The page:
Polygon

If Vox is betting that gaming is a large audience, it’s probably right. In the past, the company has shown no appetite for nibbling at the edges of a topic but instead prefers to go all-in with a big investment in staff and with its Cadillac platform known as Chorus (at paidContent 2012, CEO Jim Bankoff compared the platform to Lucas Films studios which George Lucas created in order to make Star Wars possible). Vox used this “go big” approach with The Verge which, in less than a year, has become a dominant force in tech reporting.

Polygon managing editor Justin McElroy says the site also hopes to attract non-gamer readers with “people centric” stories. These include the tale of a couple who got married after meeting in a game video or, more darkly, a game developer who let his profession wreck his relationship.

Polygon is certainly thinking big, but who will pay for its fancy new canvas? COO Marty Moe says the site has already attracted premium advertisers from inside and outside the industry — Sony, Microsoft, Geico and so on. And as is the norm with media properties these days, Moe says Polygon also expects substantial revenue from off-line activities (read events).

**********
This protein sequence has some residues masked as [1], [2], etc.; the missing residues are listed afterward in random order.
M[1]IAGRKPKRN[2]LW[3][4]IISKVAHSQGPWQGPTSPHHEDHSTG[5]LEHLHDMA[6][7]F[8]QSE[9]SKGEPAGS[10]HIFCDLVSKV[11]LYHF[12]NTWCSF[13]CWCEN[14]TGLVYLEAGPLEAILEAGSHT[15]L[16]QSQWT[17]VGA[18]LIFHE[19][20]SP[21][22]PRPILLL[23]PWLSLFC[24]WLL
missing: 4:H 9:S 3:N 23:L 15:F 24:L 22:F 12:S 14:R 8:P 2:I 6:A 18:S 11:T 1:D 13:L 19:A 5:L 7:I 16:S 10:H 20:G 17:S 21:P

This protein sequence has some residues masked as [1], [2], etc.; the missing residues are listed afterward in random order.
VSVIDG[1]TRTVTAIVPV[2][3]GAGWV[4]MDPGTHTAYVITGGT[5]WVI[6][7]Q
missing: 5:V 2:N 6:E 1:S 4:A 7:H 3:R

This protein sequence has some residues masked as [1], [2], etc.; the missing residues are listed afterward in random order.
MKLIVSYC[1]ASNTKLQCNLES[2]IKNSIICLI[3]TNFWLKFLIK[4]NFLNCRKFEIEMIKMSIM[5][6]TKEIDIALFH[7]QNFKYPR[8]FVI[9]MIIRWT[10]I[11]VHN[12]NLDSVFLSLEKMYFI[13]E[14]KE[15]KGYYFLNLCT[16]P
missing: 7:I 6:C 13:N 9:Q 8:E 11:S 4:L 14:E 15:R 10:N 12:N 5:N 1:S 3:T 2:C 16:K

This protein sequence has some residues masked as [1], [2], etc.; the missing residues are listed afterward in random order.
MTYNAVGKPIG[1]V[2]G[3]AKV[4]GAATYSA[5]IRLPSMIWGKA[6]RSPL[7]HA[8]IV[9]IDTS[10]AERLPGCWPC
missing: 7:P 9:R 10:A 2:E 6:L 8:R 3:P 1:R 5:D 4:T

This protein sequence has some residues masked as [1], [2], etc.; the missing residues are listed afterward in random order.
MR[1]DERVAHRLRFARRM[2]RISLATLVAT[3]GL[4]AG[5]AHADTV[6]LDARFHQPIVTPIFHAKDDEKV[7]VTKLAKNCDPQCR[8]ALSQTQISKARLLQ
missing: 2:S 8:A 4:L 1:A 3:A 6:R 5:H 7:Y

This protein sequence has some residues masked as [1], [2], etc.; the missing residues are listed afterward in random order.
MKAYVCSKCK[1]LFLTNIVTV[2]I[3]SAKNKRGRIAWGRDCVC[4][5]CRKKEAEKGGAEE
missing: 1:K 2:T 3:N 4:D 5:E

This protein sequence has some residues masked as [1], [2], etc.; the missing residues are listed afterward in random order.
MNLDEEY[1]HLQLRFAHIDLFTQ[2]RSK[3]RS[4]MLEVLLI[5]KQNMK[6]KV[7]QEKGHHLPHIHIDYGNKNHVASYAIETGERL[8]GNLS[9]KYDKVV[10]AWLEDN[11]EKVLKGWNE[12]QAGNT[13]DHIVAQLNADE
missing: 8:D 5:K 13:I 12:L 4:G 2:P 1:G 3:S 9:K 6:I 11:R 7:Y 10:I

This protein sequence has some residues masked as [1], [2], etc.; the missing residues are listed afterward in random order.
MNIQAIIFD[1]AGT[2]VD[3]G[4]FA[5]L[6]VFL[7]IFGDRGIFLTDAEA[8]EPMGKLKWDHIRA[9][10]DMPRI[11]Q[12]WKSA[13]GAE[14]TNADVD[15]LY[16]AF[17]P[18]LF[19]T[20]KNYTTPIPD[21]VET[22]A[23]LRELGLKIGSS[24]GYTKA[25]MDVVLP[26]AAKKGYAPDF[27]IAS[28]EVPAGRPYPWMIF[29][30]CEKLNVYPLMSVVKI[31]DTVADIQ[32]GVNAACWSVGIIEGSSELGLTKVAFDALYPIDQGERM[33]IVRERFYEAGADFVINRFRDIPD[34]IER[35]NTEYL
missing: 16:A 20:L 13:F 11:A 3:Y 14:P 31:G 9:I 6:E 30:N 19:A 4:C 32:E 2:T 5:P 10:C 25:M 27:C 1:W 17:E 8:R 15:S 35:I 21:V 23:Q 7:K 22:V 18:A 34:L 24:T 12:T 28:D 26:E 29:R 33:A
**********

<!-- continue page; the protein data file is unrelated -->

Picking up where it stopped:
The Polygon launch means Vox now possesses mega-properties in three fields: tech, sports (SB Nation) and now gaming. This raises the question of whether Vox will use its formidable resources to scoop up another news domain such as health, fashion or food. In our phone interview, Moe said its existing three coverage areas were vast in themselves and left the company with plenty of room to grow — no new properties soon, in other words. He also said Vox has no plans to license its prized platform.